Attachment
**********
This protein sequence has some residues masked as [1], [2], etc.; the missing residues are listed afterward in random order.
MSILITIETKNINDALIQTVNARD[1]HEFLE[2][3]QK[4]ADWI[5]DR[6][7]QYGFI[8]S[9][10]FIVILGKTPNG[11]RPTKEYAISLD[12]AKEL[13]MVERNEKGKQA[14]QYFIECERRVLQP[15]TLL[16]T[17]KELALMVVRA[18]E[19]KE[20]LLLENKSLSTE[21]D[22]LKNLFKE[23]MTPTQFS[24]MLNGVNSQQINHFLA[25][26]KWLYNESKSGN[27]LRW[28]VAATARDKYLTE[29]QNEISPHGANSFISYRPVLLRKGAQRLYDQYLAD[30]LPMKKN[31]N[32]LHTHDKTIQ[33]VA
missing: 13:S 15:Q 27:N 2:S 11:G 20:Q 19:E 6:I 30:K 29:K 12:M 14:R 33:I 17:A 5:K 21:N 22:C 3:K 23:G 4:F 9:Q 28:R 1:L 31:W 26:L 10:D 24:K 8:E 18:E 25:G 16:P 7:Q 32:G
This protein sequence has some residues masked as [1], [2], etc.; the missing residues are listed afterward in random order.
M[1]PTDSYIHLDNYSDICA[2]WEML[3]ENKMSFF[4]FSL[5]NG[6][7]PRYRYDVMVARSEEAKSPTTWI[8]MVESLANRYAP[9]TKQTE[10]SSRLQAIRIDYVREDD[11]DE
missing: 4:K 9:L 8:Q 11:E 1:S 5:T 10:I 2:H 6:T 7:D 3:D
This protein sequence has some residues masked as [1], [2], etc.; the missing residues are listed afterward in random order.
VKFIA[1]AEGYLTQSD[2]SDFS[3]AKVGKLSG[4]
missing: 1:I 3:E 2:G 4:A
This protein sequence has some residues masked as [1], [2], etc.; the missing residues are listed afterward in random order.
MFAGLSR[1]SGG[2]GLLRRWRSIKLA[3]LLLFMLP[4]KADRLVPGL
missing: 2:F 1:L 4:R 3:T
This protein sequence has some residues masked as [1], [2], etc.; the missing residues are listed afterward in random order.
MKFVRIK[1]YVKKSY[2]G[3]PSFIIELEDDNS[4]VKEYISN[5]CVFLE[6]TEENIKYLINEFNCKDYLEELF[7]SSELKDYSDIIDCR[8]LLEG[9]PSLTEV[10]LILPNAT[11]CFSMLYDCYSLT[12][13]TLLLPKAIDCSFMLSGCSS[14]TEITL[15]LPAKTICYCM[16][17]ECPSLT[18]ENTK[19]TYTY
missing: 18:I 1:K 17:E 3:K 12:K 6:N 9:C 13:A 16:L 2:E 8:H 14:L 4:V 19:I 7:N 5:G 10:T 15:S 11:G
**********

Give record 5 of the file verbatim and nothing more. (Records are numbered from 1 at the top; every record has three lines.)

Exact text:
This protein sequence has some residues masked as [1], [2], etc.; the missing residues are listed afterward in random order.
MKFVRIK[1]YVKKSY[2]G[3]PSFIIELEDDNS[4]VKEYISN[5]CVFLE[6]TEENIKYLINEFNCKDYLEELF[7]SSELKDYSDIIDCR[8]LLEG[9]PSLTEV[10]LILPNAT[11]CFSMLYDCYSLT[12][13]TLLLPKAIDCSFMLSGCSS[14]TEITL[15]LPAKTICYCM[16][17]ECPSLT[18]ENTK[19]TYTY
missing: 18:I 1:K 17:E 3:K 12:K 6:N 9:C 13:A 16:L 2:E 8:H 14:L 4:V 19:I 7:N 5:G 10:T 15:S 11:G